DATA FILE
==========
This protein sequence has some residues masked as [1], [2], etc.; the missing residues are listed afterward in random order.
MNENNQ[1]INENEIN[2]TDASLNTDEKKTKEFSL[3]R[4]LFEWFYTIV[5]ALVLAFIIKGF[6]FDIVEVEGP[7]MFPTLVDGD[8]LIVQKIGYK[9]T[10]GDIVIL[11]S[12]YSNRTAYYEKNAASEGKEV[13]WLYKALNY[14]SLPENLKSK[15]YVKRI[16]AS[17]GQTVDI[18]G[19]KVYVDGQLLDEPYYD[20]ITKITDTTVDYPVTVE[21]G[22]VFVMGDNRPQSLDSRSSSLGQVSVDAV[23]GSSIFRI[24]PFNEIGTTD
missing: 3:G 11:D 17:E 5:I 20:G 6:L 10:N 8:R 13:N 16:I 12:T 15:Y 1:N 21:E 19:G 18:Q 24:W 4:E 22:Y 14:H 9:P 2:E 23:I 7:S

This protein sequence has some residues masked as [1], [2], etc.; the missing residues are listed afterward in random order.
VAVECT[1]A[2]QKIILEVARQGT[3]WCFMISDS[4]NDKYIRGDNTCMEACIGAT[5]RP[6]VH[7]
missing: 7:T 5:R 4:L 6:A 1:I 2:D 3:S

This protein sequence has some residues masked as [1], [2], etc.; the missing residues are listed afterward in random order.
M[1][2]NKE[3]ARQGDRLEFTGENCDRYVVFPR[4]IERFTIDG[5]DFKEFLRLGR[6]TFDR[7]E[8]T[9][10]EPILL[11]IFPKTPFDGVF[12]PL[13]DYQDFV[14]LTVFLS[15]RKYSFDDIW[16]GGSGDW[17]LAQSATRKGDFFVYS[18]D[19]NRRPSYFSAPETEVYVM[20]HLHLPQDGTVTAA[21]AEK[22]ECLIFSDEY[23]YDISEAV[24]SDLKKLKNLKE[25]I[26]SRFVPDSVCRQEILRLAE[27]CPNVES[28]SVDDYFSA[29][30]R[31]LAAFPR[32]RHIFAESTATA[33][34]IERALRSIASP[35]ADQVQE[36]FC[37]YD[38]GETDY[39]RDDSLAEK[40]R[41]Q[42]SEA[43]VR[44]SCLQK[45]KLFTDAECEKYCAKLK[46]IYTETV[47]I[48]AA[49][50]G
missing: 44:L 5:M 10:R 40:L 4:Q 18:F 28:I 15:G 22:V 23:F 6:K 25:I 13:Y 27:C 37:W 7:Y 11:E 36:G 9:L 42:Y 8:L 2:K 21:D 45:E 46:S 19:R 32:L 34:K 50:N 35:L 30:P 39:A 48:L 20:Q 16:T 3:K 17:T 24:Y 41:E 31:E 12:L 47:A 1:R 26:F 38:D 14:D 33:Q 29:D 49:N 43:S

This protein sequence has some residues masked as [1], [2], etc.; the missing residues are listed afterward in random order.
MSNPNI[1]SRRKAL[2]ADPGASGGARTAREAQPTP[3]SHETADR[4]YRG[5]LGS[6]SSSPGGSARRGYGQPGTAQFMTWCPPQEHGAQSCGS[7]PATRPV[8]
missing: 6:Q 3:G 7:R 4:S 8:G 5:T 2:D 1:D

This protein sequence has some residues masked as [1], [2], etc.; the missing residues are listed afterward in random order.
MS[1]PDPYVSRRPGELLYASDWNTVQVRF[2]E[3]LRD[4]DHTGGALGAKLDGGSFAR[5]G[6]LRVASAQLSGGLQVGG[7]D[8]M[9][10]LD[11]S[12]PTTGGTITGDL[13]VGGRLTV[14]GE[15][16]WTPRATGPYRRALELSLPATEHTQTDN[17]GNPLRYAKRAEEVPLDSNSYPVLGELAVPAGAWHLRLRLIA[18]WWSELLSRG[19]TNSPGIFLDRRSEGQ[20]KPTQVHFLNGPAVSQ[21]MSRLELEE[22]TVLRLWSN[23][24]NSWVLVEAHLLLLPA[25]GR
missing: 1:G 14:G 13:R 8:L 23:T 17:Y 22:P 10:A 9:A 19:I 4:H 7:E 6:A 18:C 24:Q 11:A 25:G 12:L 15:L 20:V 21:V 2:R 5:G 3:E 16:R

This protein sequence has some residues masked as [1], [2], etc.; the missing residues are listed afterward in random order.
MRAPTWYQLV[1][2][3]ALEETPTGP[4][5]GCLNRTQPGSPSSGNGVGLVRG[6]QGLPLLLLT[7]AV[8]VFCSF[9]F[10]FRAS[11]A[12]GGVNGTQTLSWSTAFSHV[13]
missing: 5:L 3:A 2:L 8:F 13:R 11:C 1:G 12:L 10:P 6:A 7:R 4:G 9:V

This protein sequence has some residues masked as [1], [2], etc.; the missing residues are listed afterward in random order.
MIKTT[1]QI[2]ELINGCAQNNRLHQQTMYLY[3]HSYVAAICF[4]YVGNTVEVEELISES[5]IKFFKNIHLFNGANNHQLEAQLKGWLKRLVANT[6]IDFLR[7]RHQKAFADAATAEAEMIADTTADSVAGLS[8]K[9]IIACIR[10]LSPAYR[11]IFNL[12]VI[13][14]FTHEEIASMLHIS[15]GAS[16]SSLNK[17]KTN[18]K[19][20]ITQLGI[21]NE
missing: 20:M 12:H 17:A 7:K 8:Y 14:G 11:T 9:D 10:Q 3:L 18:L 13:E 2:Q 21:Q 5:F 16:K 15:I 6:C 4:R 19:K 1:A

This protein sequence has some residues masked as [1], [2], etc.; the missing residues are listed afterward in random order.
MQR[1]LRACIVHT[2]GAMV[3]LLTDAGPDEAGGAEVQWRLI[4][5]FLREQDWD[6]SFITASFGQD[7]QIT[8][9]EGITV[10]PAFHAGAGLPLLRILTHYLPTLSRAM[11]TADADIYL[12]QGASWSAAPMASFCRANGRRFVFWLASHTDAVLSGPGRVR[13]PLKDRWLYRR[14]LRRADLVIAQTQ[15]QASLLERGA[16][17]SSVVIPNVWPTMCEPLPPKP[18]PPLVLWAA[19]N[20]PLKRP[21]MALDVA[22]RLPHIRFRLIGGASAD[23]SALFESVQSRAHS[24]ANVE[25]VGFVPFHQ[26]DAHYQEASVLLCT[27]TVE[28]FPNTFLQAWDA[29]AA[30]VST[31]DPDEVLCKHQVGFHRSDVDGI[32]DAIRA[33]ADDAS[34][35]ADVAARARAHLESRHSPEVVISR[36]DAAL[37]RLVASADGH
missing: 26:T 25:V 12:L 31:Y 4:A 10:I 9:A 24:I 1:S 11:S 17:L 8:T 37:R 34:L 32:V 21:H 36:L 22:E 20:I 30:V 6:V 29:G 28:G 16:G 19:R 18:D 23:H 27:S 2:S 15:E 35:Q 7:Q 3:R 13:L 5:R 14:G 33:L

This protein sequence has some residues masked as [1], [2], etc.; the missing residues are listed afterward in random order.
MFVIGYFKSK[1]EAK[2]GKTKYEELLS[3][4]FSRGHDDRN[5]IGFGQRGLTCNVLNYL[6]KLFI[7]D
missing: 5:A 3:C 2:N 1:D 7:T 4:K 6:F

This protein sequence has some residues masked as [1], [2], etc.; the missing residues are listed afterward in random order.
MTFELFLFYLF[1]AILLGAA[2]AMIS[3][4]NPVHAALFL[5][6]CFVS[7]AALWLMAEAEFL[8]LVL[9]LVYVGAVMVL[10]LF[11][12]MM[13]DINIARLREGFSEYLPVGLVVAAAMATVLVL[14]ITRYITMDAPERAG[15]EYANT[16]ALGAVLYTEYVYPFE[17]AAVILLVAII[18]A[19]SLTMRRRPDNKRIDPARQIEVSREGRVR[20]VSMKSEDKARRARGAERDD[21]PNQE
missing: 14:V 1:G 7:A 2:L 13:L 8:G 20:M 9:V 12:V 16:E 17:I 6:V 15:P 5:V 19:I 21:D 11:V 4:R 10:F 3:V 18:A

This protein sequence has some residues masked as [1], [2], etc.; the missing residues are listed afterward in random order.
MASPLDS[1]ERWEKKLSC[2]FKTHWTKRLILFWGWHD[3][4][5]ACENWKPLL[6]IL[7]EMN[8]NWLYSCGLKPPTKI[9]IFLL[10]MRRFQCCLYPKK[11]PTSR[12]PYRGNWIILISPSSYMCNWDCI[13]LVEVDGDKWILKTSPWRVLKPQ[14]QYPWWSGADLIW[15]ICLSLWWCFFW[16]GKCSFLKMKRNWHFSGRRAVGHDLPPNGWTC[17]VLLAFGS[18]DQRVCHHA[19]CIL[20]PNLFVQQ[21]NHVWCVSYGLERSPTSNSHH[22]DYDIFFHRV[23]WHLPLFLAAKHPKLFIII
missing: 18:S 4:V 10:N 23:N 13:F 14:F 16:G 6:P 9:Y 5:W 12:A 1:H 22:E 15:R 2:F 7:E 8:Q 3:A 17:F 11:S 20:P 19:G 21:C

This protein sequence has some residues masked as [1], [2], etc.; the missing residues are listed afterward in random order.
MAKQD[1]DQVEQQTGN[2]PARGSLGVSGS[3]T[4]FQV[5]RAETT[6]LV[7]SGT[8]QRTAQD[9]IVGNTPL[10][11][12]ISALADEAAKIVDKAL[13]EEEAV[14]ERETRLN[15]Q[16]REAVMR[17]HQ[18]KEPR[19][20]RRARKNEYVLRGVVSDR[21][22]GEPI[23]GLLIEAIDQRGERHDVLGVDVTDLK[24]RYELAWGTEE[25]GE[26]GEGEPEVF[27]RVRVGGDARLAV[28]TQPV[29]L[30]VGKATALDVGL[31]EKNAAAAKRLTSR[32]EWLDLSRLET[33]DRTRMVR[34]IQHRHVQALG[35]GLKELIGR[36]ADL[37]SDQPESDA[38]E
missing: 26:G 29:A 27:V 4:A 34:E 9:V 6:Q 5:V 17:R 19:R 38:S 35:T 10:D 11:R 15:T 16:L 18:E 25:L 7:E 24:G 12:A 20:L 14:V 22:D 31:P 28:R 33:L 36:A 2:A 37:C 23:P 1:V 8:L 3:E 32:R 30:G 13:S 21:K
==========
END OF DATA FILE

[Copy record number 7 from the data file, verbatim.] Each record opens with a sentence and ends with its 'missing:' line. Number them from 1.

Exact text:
This protein sequence has some residues masked as [1], [2], etc.; the missing residues are listed afterward in random order.
MIKTT[1]QI[2]ELINGCAQNNRLHQQTMYLY[3]HSYVAAICF[4]YVGNTVEVEELISES[5]IKFFKNIHLFNGANNHQLEAQLKGWLKRLVANT[6]IDFLR[7]RHQKAFADAATAEAEMIADTTADSVAGLS[8]K[9]IIACIR[10]LSPAYR[11]IFNL[12]VI[13][14]FTHEEIASMLHIS[15]GAS[16]SSLNK[17]KTN[18]K[19][20]ITQLGI[21]NE
missing: 20:M 12:H 17:A 7:K 8:Y 14:G 11:T 9:D 10:Q 3:L 18:L 13:E 2:Q 21:Q 5:F 16:K 15:I 6:C 4:R 19:K 1:A